Over the past few months, I’ve been building up a small but incredibly meaningful business all by myself. Working from an idea I had one cold wintery day, I put a plan into action and have been pushing myself to meet my deadlines every single week. I wanted to create beautiful things that people would want to buy, I wanted to be in charge of shipping and sales, I wanted to handle customer feedback and use the marketing skills I have to competently share the word about my online store. This has meant spending hours on end sanding lumps of clay into delicate earrings, getting my fingers glued together with varnish, covering my favourite jeans in splatters of paint and almost breaking my back bending over my designs in every spare minute. It’s hard work but it’s also work I love, and it’s something I want to keep getting better at as the business grows. Check it out here!
6. Coming to terms with losing my job
In the same breath, as I talk about my anxiety, I also talk about losing my job. For the longest time, I was so scared to put it out there into the world, in case people thought badly of me or that it stopped clients from working with me. But it hasn’t. Now, over 18 months later, I’m learning to come to terms with it. I’ve gotten on with my life and I’m reaching a perspective where I can see not only the mistakes I’ve made but the ones the company did too in how I was handled. I’ve been able to look retrospectively at my employment there and it’s helped me to become more aware of toxic work environments, how to manage people empathetically and how to balance mental health with a productive working day. I’m pulling apart the pieces of employment that I enjoyed about it and I’m using them to push my business forward and succeed in my own way. Although there are some days where I feel the triggers of it, even flashbacks to that humiliating day, I can look past them and see myself for who I am today.
7. Finding love.
I didn’t grow up in a conventional household. I didn’t have two parents who loved each other and I didn’t have a big warm happy family around me every day. My weeks were divided by two houses, sometimes each as chaotic as the other, and I was witness to some of the most unhealthy relationship dynamics at a very early age. Finding a person who actually treats me nicely and is my best friend and who wants to date me…that’s a pretty huge achievement for me. But the best part of this win is understanding that I am entirely independent from my past. That I am not held back by my past traumas, that I am not my parents. I am me and my relationship is guided by who I am now. It’s happy and fun and exciting and such a contrast to the environment I grew up in, and I did that.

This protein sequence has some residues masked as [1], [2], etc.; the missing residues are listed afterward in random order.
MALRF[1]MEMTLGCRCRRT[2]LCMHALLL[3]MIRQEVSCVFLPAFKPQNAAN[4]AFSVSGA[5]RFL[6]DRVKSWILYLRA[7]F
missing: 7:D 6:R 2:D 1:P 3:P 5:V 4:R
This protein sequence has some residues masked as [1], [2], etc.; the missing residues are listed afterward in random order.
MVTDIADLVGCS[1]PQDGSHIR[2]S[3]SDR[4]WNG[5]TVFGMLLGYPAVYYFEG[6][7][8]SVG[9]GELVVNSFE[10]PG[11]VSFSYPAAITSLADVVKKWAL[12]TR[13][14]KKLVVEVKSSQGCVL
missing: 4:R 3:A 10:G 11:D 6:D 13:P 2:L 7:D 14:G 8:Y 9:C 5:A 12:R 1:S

8. Moving into my own flat
Following on from the themes of independence in this list, I have to mention finding and renting my very first flat. After a bad break up, I needed a place to live by myself and had struggled for months before eventually stumbling upon the beautiful space I live in now. I took one look at the high beamed ceilings, iron balcony and airy skylights and signed the application form before even leaving the kitchen. I loved it and I still love it to this day. Living alone was something I’d always wanted to do, even before I started university and I was finally getting the chance to do that. I was cooking the food I liked, I could decorate it to my own tastes and I could do whatever I wanted. As a huge admin nerd, I loved setting up the wifi and organising the bills and that feeling of getting my keys for the very first time is one I’ll never forget.
9. Travelling around the world
When I was younger, travel was one of my biggest fears. My anxiety had snowballed into genuine terror every time I had to leave the house and travelling anywhere beyond the outskirts of my town was a nightmare. With that kind of intense fear, my mental thought patterns began to form, teaching me that travel was bad, that I couldn’t do it or that I would always have panic attacks if I ever left my comfort zone. Although there are still some anxieties around travel that I’m working on, over the past few years I’ve been able to go to so many places and take so many journeys – ones I never thought I would be able to do. From Dusseldorf to Brussels, from Belfast to Amsterdam – these may seem small to the adventurous types, but for me, these are amazing achievements. I got on a plane by myself, booked the tickets and flew. I went to Amsterdam with my boyfriend and had the most fantastic time. I spent a night in London alone and survived! Now all I can think about is where I want to go next!
10. Setting up my own business
In my last job, I was told that I wasn’t suited to freelancing. Today, I am proving them wrong. Every single aspect of my business is one I have built from the ground up – designing my website from scratch, pouring my heart into proposals and pushing myself daily to keeping working on even the most difficult of tasks. I pay my own taxes, I put money into my pension fund, I go to meetings, I work from home, I plan my own schedule and I work for myself. It might not be a perfect life, but I love it so much. Sometimes I get the chance to talk about my work and my achievements, and it just helps to remind me that I got here by myself, and I’ve built the life I love. I worked for the money to live in this beautiful flat. I worked to get this client. I put the hours in to allow myself to work from home, or from a coffee shop, or from a hotel in a different city, and I’m proud of that. My work ethic is better than it ever has been and I can’t wait to see where it goes next. Watch this space!
What are your top ten achievements?